(Missouri Independent) – Columbus, Ohio, police have arrested a 27-year-old on charges of raping a 10-year-old who traveled to Indiana late last month for an abortion, The Columbus Dispatch reported Wednesday.
Ohio Republican leaders, who passed and implemented a law making rape victims ineligible for abortions after six weeks, have been trying to raise doubts about the girl’s existence. The Dispatch reported police as saying they arrested Gershon Fuentes, 27 after he confessed to raping the girl on at least two occasions. He’s charged with rape, the paper said.
The Indianapolis Star on July 6 first reported on the girl, who is said to be homeless.
Caitlin Bernard, an Indianapolis OB-GYN, told the paper she’d gotten a call two days earlier from an Ohio colleague saying that a pregnant 10-year-old was just beyond Ohio’s six-week limit for abortions and needed help. The girl was soon on her way to Indianapolis, the story said.
Ten-year-olds who become pregnant are by definition rape victims. But Ohio’s abortion law — which took effect hours after the U.S. Supreme Court overturned Roe v Wade on June 24 — doesn’t make exceptions for rape and incest.
The Ohio girl’s mother reported her abuse to Franklin County Children’s Services on June 22 — just two days before the new restrictions took effect, The Dispatch reported. She received an abortion in Indianapolis on June 30, the paper said.
Indiana is widely expected to pass its own abortion restrictions that would close off that option for future Ohio children who become pregnant.
Ohio Gov. Mike DeWine, who signed the state’s abortion law in 2019, wouldn’t comment last week on whether 10-year-old rape victims should be forced to have their rapist’s babies. Instead, he decried child rape and stressed that all he knew about the case was from media reports.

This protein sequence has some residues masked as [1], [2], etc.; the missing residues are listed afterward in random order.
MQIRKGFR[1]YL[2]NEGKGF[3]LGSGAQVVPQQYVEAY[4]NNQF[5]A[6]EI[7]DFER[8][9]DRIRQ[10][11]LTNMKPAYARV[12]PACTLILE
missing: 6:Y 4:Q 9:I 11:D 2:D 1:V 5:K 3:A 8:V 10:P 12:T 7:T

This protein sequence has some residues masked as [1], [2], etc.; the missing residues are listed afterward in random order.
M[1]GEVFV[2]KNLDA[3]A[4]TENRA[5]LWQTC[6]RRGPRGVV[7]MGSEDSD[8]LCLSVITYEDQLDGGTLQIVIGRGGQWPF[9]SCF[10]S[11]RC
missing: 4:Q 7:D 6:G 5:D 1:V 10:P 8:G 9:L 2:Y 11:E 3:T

On Wednesday, DeWine’s spokesman, Dan Tierney, again refused to comment on whether child rape victims should be forced to carry their pregnancies to term.
“Our office does not have new comments,” he said in an email. “As we previously stated, Gov. DeWine views this crime as a horrific tragedy, and he has said that if the evidence supports, the rapist should spend the rest of his life in prison.”
Ohio Attorney General Dave Yost rushed to court in the wake of the Supreme Court ruling to clear the way for the enforcement of Ohio’s restrictive 2019 law.
In the wake of reporting about the 10-year-old, Yost went on Fox News Monday to raise doubts about her existence. He said he works closely with law enforcement authorities and he’d gotten “not a whisper” about the case.
“Something maybe even more telling,” he said, “is my office runs the state crime lab. In any case like this, you’re going to have a rape kit, you’re going to have biological evidence and you would be looking for DNA analysis… There is no case request for analysis that looks anything like this.”
That argument ignores the fact that rape kits are only useful for young rape victims if they’re conducted within 72 hours of the incident. And the state’s own manual says children might not tell their abuse and rape stories until well after the incidents happen. That can result in adult denial that attacks happened at all, it adds.
Yost’s office didn’t immediately respond when asked whether he believed child rape victims should have to have those babies, or whether it was important to believe stories about sexual violence.
He did, however, put out a statement.
“My heart aches for the pain suffered by this young child. I am grateful for the diligent work of the Columbus Police Department in securing a confession and getting a rapist off the street,” it said. “Justice must be served and (the Bureau of Criminal Investigation) stands ready to support law enforcement across Ohio putting these criminals behind bars.”
In 2021, there were 6,717 sexual abuse cases involving someone under 18 years old, the Ohio Network of Children’s Advocacy Centers reported. In 2020, there were 52 girls aged 14 and younger who received abortions in Ohio, the state department of health reported.
(Photo by Tessa Weinberg – Missouri Independent)